Los Angeles City Hall, 1926-28
John C Austin, John and Donald Parkinson, and Albert C Martin. Austin Whittlesey, Interiors.
200 N Spring street, Southeast corner of Spring Street and West Temple Street.
The approach which the architects took was a Goodhue-esqe, combining the traditional classical temple as a base ith the symbol of a skyscraper complimenting on the prowess of American business. In their presentation of the design the consortium of architects noted that "the first story of City Hall would be of monumental character," and that the skyscraper tower ". . . was necessary to cut te skyline." The tower with its sloping walls, turned out to be monumental as well, and the top of the tower seems to be a twenties interpretation of the ancient Mausoleum at Halicarnasus should have looked like (although it should be noted that when the building was built it was referred to as "Italian Classic"). Following in the footsetps of Goodhue, Hartley Burr Alexander of the University of Nebrasca furnished the inscriptions for the building. ("The city came into being to preserve life, it exists for the good of life.")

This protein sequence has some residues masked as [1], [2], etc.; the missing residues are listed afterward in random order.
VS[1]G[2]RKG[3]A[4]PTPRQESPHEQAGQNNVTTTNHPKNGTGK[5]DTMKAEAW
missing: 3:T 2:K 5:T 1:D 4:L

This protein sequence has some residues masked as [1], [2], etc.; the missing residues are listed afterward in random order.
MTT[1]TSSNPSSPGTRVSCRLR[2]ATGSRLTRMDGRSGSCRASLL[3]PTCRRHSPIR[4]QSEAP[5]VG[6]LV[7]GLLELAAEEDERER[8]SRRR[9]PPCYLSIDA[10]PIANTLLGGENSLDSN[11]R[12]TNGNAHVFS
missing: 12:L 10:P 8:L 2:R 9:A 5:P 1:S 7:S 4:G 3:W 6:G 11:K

In the interior public spaces, especially in the central rotunda, the mood is Byzantine, with the floor, wall, and ceiling decorations by Austin Whittlesey, who worked closely with herma Sachs and Anthony Heinsbergen. It was fitting that when the building wa dedicated in April of 1928, that the three-day affair was under the direction of Sid Grauman.
Until the 1950s the twenty-eight-story tower was the only structure allowed to exceed the 150-food height limitation. Now its tower is only one among many,
Architecture in Los Angeles: A Compleat Guide
David Gebhard and Robert Winter
Downtown, Civic Center, No. 7